People seeking income investments that can reliably withstand economic downturns have a dilemma. Fixed-income instruments like Treasuries have meager payouts at the moment, and dividend stocks come with the risks attached to their businesses. But stocks whose yields are high relative to those of fixed-income assets, and which offer the possibility of payouts that could increase much faster than inflation, can be attractive as the cornerstones of an income-oriented portfolio.

To mitigate the business risks that every company faces, start by taking a long-term perspective that will allow you to pay less heed to short-term share price oscillations. Then, choose companies that have a high likelihood of maintaining or growing their payouts right through the next recession, and have a reasonable potential to deliver stock price gains as well.

Two companies that fit the criteria for this approach are Hasbro (HAS 1.09%) and Crown Castle International (CCI -1.09%). Hasbro has a depressed stock price, and therefore a higher-than-usual yield, because of some factors that should prove to be temporary, and has strong enough cash generation to weather downturns. Crown Castle has a predictable and growing business that's recession-resistant.

Piles of coins and upward graphs.

Image source: Getty Images.


The market hammered Hasbro on Oct. 22 after the company delivered a third-quarter report that badly missed analysts' consensus expectations on both the top and bottom lines. But the reasons for that stumble were largely factors out of the company's control, and issues that will eventually be resolved. Long-term investors have an opportunity now to pick up shares with a decent yield, as well as the potential for capital gains when those issues fade in the rear-view mirror.

President Trump's trade war has taken all the fun out of owning Hasbro stock lately. Most Hasbro products destined for sale in the U.S. are made in China, and when the Trump administration announced the List 4 tariffs that would levy a 25% tax on Hasbro's products starting in September, retailers responded in July and August by canceling a lot of orders for the holiday season, taking a big bite out of the toymaker's third-quarter results. The implementation date for the tariffs was subsequently shifted to December, but the damage had already been done.

Hasbro logo.

Image source: Hasbro.

Hasbro is working to shift its production from China to India and Vietnam, but that will take time, and Q4 will be challenging whether or not the new tariffs actually go into effect this year. The political headwinds hit just as the company was recovering from the impact of the shutdown of Toys R Us, which was the main reason the stock plummeted 28% late last year.

But as it did in that situation, Hasbro will adapt, and the trade war itself will likely be resolved eventually. The company has a portfolio of strong brands, from classic toys and games like Monopoly, Nerf, and Play-Doh, to newer sources of growth such as Magic: The Gathering and recently acquired Power Rangers. Hasbro is Disney's licensee for the toys connected to franchises such as Marvel, Star Wars, and Frozen, and that valuable partnership is a major reason why its partner brand revenue grew 40% in the latest quarter.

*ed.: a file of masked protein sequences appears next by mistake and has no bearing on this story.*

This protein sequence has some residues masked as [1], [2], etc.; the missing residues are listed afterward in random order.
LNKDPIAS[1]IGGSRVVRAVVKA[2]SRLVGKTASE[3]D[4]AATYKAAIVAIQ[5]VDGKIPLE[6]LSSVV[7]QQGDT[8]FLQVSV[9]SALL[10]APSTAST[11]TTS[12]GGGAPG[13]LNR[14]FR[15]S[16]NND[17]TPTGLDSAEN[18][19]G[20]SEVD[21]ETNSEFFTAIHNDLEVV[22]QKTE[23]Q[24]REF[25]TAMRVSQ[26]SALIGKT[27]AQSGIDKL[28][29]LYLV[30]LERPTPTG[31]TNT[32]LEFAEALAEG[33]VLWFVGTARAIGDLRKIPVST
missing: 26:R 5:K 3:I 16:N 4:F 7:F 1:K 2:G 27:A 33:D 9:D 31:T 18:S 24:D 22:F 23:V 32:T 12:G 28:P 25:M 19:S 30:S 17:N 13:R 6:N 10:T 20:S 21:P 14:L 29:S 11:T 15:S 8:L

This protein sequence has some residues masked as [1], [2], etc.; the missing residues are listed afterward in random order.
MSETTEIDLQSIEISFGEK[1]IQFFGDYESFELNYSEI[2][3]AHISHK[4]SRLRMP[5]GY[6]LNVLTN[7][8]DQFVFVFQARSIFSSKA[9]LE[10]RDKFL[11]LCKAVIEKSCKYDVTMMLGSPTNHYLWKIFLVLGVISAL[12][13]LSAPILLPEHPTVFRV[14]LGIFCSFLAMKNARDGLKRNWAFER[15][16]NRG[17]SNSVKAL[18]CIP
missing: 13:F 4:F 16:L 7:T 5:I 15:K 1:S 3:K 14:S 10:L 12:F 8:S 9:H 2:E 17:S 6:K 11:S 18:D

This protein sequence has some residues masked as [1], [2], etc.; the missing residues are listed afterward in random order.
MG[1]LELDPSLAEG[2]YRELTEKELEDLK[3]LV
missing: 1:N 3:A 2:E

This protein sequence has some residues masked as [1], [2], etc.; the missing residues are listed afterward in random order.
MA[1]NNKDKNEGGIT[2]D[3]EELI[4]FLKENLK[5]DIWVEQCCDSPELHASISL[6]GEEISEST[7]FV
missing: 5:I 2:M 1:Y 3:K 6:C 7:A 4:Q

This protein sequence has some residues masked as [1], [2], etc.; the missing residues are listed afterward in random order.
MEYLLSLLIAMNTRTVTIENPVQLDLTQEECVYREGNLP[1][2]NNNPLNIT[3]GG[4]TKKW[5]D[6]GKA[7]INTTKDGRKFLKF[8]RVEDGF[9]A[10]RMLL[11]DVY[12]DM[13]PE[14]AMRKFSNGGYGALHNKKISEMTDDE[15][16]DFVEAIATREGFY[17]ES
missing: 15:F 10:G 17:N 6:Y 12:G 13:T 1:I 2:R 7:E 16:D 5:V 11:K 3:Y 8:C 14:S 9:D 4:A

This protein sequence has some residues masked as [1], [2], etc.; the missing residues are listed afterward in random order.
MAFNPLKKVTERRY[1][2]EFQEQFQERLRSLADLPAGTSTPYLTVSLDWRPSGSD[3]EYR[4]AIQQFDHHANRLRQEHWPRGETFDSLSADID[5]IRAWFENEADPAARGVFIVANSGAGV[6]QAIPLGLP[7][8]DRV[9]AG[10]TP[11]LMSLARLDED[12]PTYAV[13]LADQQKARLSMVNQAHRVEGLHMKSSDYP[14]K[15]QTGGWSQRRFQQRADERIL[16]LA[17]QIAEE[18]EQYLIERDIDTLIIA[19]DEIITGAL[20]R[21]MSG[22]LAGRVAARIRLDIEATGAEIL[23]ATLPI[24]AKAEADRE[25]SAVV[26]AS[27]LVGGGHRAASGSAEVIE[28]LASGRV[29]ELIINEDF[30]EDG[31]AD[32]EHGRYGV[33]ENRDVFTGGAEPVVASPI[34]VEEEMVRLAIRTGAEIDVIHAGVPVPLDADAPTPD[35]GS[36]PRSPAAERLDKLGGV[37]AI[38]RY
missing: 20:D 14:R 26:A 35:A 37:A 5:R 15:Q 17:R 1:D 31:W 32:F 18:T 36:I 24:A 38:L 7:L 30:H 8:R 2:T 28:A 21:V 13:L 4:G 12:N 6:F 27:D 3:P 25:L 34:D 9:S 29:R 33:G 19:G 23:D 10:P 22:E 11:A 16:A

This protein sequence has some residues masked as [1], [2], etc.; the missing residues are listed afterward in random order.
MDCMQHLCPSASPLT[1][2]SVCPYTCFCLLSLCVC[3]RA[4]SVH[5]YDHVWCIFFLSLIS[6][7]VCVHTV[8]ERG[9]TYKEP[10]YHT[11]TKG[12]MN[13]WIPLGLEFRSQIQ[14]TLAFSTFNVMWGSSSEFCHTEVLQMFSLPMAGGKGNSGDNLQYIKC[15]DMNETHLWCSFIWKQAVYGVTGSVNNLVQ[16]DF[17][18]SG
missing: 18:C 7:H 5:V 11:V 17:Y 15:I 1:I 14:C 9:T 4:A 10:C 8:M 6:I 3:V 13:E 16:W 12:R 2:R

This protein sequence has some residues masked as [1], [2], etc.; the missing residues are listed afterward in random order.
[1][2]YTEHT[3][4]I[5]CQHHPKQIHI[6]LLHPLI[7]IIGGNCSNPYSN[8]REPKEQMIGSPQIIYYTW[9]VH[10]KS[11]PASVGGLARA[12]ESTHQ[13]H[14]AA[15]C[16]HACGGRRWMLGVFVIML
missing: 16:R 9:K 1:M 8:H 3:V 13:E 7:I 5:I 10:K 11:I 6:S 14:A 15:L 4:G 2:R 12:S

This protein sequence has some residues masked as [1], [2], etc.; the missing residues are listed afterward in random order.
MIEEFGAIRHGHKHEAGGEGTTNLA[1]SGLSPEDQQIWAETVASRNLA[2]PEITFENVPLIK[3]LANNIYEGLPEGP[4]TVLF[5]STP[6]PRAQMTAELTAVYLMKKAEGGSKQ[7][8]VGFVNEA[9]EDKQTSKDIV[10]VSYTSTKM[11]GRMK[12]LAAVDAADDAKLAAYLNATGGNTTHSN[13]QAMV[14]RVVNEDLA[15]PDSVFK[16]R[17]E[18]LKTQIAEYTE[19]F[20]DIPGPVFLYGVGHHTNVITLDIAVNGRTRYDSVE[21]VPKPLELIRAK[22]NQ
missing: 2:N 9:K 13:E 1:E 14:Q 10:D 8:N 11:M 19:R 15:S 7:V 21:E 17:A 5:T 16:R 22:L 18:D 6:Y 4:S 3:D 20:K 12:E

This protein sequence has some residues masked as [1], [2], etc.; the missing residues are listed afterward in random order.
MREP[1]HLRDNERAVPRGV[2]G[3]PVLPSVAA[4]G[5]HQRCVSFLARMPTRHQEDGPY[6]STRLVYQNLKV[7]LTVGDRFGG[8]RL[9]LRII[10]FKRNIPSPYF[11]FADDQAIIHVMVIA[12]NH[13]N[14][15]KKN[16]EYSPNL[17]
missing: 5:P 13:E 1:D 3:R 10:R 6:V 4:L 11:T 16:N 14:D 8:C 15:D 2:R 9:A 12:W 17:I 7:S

Despite its recent setbacks, the things that make Hasbro a great dividend stock to buy now are the safety of its payout and its growth. The company has $1.1 billion of cash on its balance sheet and dividend payments amount to only 64% of operating cash flow. Hasbro raised its dividend 7% this year and over 10% last year, and was able to maintain it during the Great Recession. The stock currently yields 2.8%, toward the high end of its historic yield, and holds the strong possibility of share price gains once the trade issues hobbling it blow over.

Crown Castle International

For a dependable and growing dividend with some protection from economic downturns, consider Crown Castle. This stock doesn't have a history of a lot of sharp ups and downs -- rather, it has delivered fairly steady growth from recurring revenue in an industry with significant tailwinds.

Crown Castle is a real estate investment trust (REIT) that owns communication infrastructure -- 40,000 cell towers, 75,000 miles of fiber optic cable, and 65,000 small cell networks deployed or under construction -- and leases space and capacity to tenants such as the four largest U.S. wireless providers. What makes its revenue so stable is that its customers are locked into long-term contracts with escalation clauses that raise rents over the lives of the leases. Crown has leases on the books amounting to $24 billion, more than four times its expected 2019 revenue, with an average remaining lease term of five years.

Cellular antenna against the backdrop of a city.

Cellular antenna site in an urban setting. Image source: Getty Images.

The company's steady cash flow and ability to invest in growing its infrastructure assets have allowed it to construct a remarkable track record of revenue growth, even during the recession years of 2008 and 2009. But the future looks even more promising. Wireless users' unquenchable thirst for data bandwidth is driving cellular providers to increase the amount of space they rent on the company's towers for more equipment. Meanwhile, the rollout of 5G is driving the need for small cells and fiber links, which the company is well-positioned to exploit. The number of small cells deployed in the U.S. is expected to grow tenfold during the next seven years, and Crown Castle has the leading position among infrastructure providers in the small cell market.

Crown Castle expects to grow adjusted funds from operations per share (the favored measure of performance for REITs) by 8% this year, and thinks it will continue to hit its target of 7% to 8% annual dividend growth well into the future. After a recent 7% increase to the payout, this dividend stock yields a healthy 3.4%.